Nigerian David Oyelowo To Become First ‘Black’ James Bond

[caption id="attachment_775" align="alignnone" width="620"]Jack Taylor/AFP/Getty ImagesOyelowo was previously the first black actor to play an English king in a major Shakespeare production, after his role as Henry VI. [/caption]

Nigerian David Oyelowo will play James Bond. Although his performance will be heard rather than seen – in an audiobook.

The announcement on Thursday follows long-standing rumours that Idris Elba is in line to replace Daniel Craig when the latter’s run playing James Bond on the big screen comes to an end, potentially in two movies’ time.


Oyelowo’s previous roles include Henry VI for the Royal Shakespeare Company – which made him the first black actor to play an English king in a major Shakespeare production. He also played the MI5 officer Danny Hunter in the BBC TV drama Spooks and was acclaimed for his performance as Martin Luther King in Selma.

Oyelowo will play Bond, and other characters, in the audiobook version of Trigger Mortis, written by Anthony Horowitz and commissioned by the Ian Fleming estate.

Describing himself as “very honoured”, Oyelowo said: “I am officially the only person on planet Earth who can legitimately say: ‘I am the new James Bond’ – even saying that name is the cinematic equivalent of doing the ‘to be or not to be’ speech.”

He added: “I was asked specifically by the Fleming estate, which is really special.”

Born in Oxford to Nigerian parents, his performance as Henry VI drew critical acclaim, but also “very real resistance”, particularly from one academic. Oyelowo said: “He said that we open ourselves to ridicule if we allow black people to play English kings when English kings have never been black. But I’ve never seen an Egyptian play Cleopatra … so it’s a nonsensical statement.”


The actor received hate mail that came “in the guise of fan mail”. He said: “I had to have my agent filter mail … it was hate mail. It was: ‘How dare you enter a realm that is not yours to enter?’ One slipped through the net … it’s upsetting … I had letters coming through to the stage door.”

He added: “This was over 10 years ago -so you’d hope that wouldn’t be the case now.”

But Oyelowo believes black actors still have huge obstacles to overcome. He is not alone. The director Rufus Norris has said that the UK still lags behind the US in casting black actors, while the comedian Lenny Henry has spoken of work having “dried up” for home-grown black, Asian and minority actors. David Harewood, who stars in the hit drama Homeland, is among black actors who have left Britain to find work.

Oyelowo also left the UK – in 2007 – and lives in Los Angeles. He said: “Part of the reason I moved to America was I could feel my head bobbing against this glass ceiling that wasn’t going to break.” Yet when black actors are given the opportunity, some “great work” happens, he said, adding: “That should be rewarded with more opportunity.”

Part of the problem lies in the disproportionate number of negative roles that are offered to black actors. Oyelowo is disturbed by the focus on white protagonists within dramas. He said: “It’s how few times we get to be the protagonist … and how few times the world is seen through our eyes.”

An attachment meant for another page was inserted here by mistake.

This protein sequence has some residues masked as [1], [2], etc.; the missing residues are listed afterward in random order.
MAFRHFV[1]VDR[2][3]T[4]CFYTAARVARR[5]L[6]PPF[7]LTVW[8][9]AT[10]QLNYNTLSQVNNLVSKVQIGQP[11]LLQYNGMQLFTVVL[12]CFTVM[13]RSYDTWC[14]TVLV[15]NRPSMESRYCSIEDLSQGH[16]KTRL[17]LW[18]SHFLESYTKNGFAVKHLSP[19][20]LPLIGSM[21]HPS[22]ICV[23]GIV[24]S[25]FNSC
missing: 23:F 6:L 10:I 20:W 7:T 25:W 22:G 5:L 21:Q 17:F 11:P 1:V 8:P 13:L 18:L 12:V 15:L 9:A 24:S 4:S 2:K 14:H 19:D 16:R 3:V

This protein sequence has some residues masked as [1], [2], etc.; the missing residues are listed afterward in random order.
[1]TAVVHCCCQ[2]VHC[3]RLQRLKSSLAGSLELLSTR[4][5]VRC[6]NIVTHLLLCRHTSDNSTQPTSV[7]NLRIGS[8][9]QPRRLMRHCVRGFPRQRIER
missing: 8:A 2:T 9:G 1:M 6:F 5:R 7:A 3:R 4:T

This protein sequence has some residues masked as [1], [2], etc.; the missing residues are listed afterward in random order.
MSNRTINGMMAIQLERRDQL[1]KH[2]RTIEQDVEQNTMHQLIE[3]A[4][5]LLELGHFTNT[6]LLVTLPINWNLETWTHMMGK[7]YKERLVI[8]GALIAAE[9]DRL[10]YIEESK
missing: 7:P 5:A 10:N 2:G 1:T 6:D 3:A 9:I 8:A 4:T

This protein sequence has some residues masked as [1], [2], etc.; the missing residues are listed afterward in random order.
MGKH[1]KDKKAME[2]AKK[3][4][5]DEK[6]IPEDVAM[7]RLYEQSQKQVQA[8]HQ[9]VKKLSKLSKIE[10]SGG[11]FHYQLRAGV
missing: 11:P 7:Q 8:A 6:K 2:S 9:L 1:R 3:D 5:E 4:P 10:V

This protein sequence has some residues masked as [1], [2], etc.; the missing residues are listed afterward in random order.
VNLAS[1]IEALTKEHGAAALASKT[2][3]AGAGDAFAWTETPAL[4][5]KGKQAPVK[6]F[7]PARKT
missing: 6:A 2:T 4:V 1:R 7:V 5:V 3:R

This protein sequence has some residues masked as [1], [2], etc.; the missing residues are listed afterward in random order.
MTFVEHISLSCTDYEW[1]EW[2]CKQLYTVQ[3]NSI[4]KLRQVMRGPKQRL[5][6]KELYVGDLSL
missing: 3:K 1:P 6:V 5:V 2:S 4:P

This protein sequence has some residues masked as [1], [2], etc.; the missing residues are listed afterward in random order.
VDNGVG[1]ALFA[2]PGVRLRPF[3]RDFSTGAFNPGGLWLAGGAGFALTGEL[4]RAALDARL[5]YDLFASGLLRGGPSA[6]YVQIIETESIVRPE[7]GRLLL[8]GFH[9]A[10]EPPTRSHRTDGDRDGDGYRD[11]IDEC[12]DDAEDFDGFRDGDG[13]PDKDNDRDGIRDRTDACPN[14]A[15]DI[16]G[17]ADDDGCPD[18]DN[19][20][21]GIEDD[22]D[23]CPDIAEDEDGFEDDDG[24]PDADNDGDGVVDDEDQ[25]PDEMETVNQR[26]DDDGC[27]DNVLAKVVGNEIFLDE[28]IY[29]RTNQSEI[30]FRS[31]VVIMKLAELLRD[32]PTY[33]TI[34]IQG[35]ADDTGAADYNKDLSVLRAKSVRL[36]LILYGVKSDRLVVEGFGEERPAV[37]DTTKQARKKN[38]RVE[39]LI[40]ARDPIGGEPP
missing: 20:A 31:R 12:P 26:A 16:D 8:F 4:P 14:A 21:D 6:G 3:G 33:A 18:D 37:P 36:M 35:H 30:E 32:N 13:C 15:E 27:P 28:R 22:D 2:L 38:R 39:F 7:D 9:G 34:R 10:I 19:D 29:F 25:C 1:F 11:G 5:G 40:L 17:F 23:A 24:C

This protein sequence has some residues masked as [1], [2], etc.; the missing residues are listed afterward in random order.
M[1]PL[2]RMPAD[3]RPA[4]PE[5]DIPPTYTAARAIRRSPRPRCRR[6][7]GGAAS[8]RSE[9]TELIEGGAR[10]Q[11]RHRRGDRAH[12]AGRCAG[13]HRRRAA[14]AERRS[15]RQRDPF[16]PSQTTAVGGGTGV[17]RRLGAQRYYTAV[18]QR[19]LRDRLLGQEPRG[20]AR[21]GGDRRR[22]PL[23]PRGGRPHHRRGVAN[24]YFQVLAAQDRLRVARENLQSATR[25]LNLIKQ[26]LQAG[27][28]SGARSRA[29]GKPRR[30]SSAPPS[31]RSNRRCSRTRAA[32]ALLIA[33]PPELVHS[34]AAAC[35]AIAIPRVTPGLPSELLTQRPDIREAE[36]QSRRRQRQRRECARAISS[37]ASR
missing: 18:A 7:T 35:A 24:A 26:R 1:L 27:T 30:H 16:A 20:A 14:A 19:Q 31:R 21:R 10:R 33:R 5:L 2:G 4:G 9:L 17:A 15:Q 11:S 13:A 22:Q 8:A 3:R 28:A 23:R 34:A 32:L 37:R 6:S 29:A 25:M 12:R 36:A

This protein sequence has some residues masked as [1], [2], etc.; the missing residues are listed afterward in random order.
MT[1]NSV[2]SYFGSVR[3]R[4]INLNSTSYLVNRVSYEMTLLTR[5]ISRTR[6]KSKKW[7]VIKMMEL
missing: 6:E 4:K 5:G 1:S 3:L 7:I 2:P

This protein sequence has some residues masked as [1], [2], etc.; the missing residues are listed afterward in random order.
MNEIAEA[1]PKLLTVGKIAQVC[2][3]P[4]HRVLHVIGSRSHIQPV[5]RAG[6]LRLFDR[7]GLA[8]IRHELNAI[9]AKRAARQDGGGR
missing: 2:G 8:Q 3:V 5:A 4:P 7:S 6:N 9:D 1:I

Oyelowo said things will change for the better when a “white kid in Birmingham” can watch a TV show or film through a black actor’s eyes and “feels as much like him as the next person”.

He added: “If that young boy is always seeing [black characters] as on the periphery … that’s going to be his world view, that someone like [that] is always on the periphery – and, by virtue of that fact, less important.”

Oyelowo acknowledges the industry is aware of the need for change, but he said: “It is [aware] verbally, but not in action. There is a cerebral desire to do it, but that’s not worked its way down to the heart yet. Because, if it did, then things wouldn’t be regressing, which they are.”

Asked why there is a resistance to change, he said: “It’s the status quo. A lot of it is subconscious. Some of it I do think is racism.”

Elba, who rose to fame in The Wire, has been rumoured to be among the frontrunners to replace Craig, and would be the first black actor to play the spy on screen if he secured the role. Although Elba appeared to distance himself from the rumours, Oyelowo said he was “ripe” for the role.

He said: “A titan on screen, he has all the qualities that you’d want in a James Bond. Because films and TV affect culture, a black Bond would be a cultural event … a statement … beyond just entertainment.”


More than 100m Bond books have been sold worldwide. Fleming wrote 14 and his estate has since commissioned new adventures from various authors, including Kingsley Amis.

Horowitz has written more than 40 books and, as a television screenwriter, created the Bafta-winning Foyle’s War. Oyelowo described his Bond as “a man who is very self-assured” but not perfect.

In a statement, Horowitz said: “What an honour to have an actor as talented as David to read my take on Bond. He has a brilliant voice and talent for bringing out the nuances of dialogue and characters.”

This article was amended on Thursday 13 August 2015. The original article’s headline and opening paragraphs stated that David Oyelowo would be the first black actor to play James Bond, across any medium. In fact, Hugh Quarshie played the character when he read the audiobook version of Dr No in 2012. This article has been corrected accordingly.


Credit (The Guardian)


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